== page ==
Gary Neville has expressed his opposition to football supporters requiring a Covid passport in order to attend live games, as Premier League and EFL clubs continue to hold talks over vaccination certification ahead of the new season.
Sportsmail understands that top flight officials were already urgently working on a scheme for Covid certification from match round one, which begins on August 13, after Government made clear that is the expectation.
Now further clarification is being sought after Prime Minister Boris Johnson’s declaration on Monday night that everyone who wants to go to a nightclub from the end of September will have to show proof of having received two doses of a Covid vaccine.
In addition, the PM said ‘other venues where large crowds gather’ could also be made to adopt the checks, which is likely to include sport.
This is a more stringent requirement than the current Covid Passport, which has been tested at various sports events, including Euro 2020, in recent weeks.
The latest move from Government has stirred debate among hospitality chiefs and Sky Sports pundit Neville has weighed in on the subject, expressing his opposition to the requirement of Covid passports for football supporters.
Gary Neville has expressed his opposition to the use of Covid passports at football matches
Premier League clubs are in talks over passport implementation at football games this season
‘You shouldn’t need a passport to watch a football match!’ he tweeted on Thursday morning. ‘Test events have been carried out with great success.’
Test events refer to the pilot events in which large crowds have been permitted to attend sporting and cultural events to assess the risk of transmission of coronavirus.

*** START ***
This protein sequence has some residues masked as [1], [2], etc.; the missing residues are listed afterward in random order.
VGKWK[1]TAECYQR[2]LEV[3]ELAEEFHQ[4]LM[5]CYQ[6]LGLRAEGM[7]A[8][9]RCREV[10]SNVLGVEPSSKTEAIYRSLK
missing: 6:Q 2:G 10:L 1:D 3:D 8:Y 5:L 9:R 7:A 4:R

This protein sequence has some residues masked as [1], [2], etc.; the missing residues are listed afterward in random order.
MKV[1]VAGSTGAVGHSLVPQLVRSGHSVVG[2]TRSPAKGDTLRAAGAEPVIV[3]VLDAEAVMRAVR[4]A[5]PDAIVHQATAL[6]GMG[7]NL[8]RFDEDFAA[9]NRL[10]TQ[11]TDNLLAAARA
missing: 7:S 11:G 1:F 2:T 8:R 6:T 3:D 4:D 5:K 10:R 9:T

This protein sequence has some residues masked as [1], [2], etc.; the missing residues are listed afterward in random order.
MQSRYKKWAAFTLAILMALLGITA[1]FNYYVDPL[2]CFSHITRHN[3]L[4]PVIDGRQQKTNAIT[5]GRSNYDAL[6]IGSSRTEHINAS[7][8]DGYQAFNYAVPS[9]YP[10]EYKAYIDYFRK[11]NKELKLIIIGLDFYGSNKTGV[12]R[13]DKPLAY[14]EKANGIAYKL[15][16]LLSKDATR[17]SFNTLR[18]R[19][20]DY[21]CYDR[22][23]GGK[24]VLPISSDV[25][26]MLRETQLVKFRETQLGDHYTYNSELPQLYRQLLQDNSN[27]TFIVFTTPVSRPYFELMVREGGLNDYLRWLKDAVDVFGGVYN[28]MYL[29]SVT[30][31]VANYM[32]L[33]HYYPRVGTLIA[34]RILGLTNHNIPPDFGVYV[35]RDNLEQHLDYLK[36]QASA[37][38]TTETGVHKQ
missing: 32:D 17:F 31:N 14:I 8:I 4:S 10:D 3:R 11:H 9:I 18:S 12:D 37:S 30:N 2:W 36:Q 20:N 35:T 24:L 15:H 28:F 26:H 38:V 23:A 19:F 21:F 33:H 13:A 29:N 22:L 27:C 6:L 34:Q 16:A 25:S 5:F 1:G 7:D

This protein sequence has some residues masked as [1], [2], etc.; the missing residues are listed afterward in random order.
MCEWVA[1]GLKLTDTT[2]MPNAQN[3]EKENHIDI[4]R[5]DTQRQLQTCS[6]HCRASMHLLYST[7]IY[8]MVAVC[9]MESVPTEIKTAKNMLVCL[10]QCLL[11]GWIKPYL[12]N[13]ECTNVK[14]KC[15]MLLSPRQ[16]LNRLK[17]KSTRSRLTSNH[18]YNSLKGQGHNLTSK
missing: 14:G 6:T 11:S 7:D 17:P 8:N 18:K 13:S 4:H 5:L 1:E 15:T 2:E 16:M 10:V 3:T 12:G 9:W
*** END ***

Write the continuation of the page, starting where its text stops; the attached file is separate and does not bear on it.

Sporting events such as Euro 2020 and Wimbledon have been used as test events, with 60,000 spectators at Wembley Stadium for the European Championship semi finals and final.
Boris Johnson’s announcement that nightclub revellers will require two Covid jabs from September has resulted in clubs seeking further clarification on large sporting events
The Government has been testing the safe return of fans as part of the Events Research Programme, which has been under way since late March.
The latest phase has investigated the use of Covid Passports, which have been sued to test the return of capacity crowds and very large attendances.
Among the high-profile events featured have been a string of Euro 2020 matches, including the semi-finals and final at Wembley, when more than 60,000 people could attend.
Wimbledon’s Centre Court was allowed a maximum capacity of 15,000 in the second week of the Championships.
A full house of 30,000 fans packed in to Lord’s for the second One Day International between England and Pakistan.
But the biggest event of all was the British Grand Prix, when 140,000 people attended Silverstone on Sunday to watch Lewis Hamilton claim a controversial win.
Previous phases in the Government’s testing programme analysed the impact of social distancing and masks, gradually increasing capacities including at various football matches, culminating in the FA Cup final between Leicester City and Manchester City, which was attended by 20,000 people.